The drive home was surreal, short and brutal. I’d been a mommy for nine wonderful weeks, and now my baby was gone. I wanted nothing more than to die. I missed my baby so much that I thought the pain would rip me apart. I felt like I’d been poisoned and I was dying slowly, the very fabric of my being dissolving and disintegrating from the inside out.

The first two weeks were without a doubt the worst in my entire life. I don’t actually remember them very well. Then came the first visit with my baby and her family. And it was wonderful! It was amazing, and comforting, and happy. My baby didn’t feel like mine anymore. She was theirs, as she was always meant to be. I knew on a cellular level that this little girl was where she belonged, in the home that Heavenly Father intended for her.

I love that little girl more than I have words for. She stole my heart. I miss her every day. But I would place her again in a heartbeat. She has the most wonderful parents and big sister that a girl could ask for. She was sealed to them in the temple in December. She is healthy and smart. She is the happiest baby I have ever seen. She seems to have an innate knowledge of just how deeply she is loved, and it gives her this magical, peaceful quality I can’t quite name. I’ll say it again: She has amazing parents. They can give her everything in the world she could ever want or need. The only thing they couldn't give her was a body, and I am so thankful that my Father in Heaven trusted me with that awesome responsibility. Her parents love her, and they love me. Because of my decision, both of our lives are forever changed for the better, and I am forever grateful.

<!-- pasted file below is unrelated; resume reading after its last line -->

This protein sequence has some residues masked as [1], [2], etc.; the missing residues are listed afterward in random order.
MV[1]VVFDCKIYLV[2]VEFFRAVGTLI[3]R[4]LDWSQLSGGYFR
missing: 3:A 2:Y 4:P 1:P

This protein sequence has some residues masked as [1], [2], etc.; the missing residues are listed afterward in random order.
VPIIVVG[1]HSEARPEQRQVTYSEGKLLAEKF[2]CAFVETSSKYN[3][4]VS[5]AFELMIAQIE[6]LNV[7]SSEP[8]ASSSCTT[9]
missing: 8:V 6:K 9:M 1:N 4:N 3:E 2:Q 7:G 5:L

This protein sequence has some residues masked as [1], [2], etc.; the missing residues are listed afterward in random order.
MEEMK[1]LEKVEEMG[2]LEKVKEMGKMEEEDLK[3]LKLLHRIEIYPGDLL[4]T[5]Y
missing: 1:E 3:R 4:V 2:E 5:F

1. WOW..thank you for sharing that, you are amazing :)

  2. I think your so beautiful! I love your eyes and hair~! :) But besides that, I LOVE YOUR SPIRIT! Thank you for your strength and your faith! Thank you for doing what you knew was meant to happen and for sharing your story with so many others here! YOUR AMAZING! YOUR LITTLE GIRL IS SO BLESSED TO HAVE YOU AS HER BIRTH MOM! YOUR UNCONDITIONAL LOVE!

  3. Angie said what I am feeling WOW!!!! I have tears and chills. Jill, you are amazing!

  4. Photos of little Roo! I love them! Jill, you are such a great writer and such an amazing birth mom. You seriously knock me to the floor each time you tell more of your story.

  5. I cry each time I read your story. And I pray that we can have an amazing birth mom like you. I also hope we can have an amazing open adoption like you do.

  6. Thanks for sharing your story. I say all birth moms are brave because I know what it is like but wow i'm amazed at the strength you had after raising her for 9 weeks and still following the spirit and putting her first. You are amazing!